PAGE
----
On Wednesday, Sept. 26, UAA students from the club Plates for Compassion – Vegan Outreach at UAA took to the lawn of the quad outside of the Cuddy Hall to talk with students and make vegan BLT sandwiches. The club members were joined by a special guest: a pig named Rowan.
Plates for Compassion is a UAA club that formed in the fall of last year. This semester marks the first semester that the club is actively engaging the student body.
Plates For Compassion’s self described “hype man,” Ralf Allen, was dancing in a pig costume and helping draw a crowd to the booth and get bystanders excited about the cause.
“It’s been really bumping. We got rid of all the sandwiches we made, so now [we’ve] got to make more,” Allen said.
Ali Stover, an economics and business management major, serves as the club’s president. She stood on the lawn passing out vegan sandwiches and different types of vegan bacon for students to try.
“We’re just providing a solution to that harmful way of providing bacon… These BLTs taste just as good even better, according to a lot of students who have been stopping by,” Stover said.
Rowan, the 3-year-old pig, was joined by his “pig mom” and owner, Mechelle Munsell. Munsell connected with members of Plates for Compassion originally through Facebook, and through various events, she built a relationship to collaborate on raising awareness around animal rights related issues.
Stover is aware of criticisms of vegan ideology, like the idea that a vegan diet isn’t necessarily better for the environment when weighing factors such as carbon footprint in regards to shipping foods to Alaska.
“If you look at the protein process… you have to grow plants… then feed [them] to the animals and then take the animals,” Stover said. “That is completely inefficient. You can just skip the middleman and [eat] the plants themselves. I don’t understand that argument.”
The club is aware of and respects traditional diets, such as subsistence diets of many Alaskan natives that consist largely of salmon and game meat.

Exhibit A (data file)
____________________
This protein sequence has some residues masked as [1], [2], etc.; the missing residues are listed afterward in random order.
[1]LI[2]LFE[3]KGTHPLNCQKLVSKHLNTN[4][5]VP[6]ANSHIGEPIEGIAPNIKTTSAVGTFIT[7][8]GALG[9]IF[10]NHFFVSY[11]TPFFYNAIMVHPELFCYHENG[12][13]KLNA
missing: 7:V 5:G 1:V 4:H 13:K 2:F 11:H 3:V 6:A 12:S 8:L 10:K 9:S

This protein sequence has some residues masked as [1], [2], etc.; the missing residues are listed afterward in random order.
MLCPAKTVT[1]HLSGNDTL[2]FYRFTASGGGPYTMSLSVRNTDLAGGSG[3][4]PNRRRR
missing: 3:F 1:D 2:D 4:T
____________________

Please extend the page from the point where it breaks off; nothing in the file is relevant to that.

“We have people in Alaska who are [self-subsistent]. They live in the village, and we totally respect that,” Stover said. “We’re not asking them to go vegan. If you have the availability to go vegan, then we are supporting you.”
Stover wants students to know that a vegan diet can be very affordable and suggests that the bulk areas of grocery stores, where beans and dry foods can be found, is a good place to start. Plants for Compassion even provides resources for students, such as meal plans, meal prepping information and grocery shopping trips to teach students all about the vegan lifestyle.
Munsell wants to educate the community on the misconceptions surrounding pigs.
“Most people want teacup pigs… They don’t exist,” Munsell said. “We’re trying to spread that word… Pigs don’t stay small. So you want a 20-pound pig, but you’re going to get a 100-pound pig.”
Munsell and a few other “pig moms” are hopeful to have a pig sanctuary in Alaska one day. Additionally, the group advocates for spaying and neutering pigs to prevent unwanted piglets.
Munsell wants people to know that, when given proper care, pigs can make great pets.
“If you work with them, they can be amazing animals at home so they can live inside, they can be trained, they’re great to have,” Munsell said.
You can find Rowan and “Pig Mom” Munsell on Facebook under Rowan the Pig to hear more about Rowan’s journey.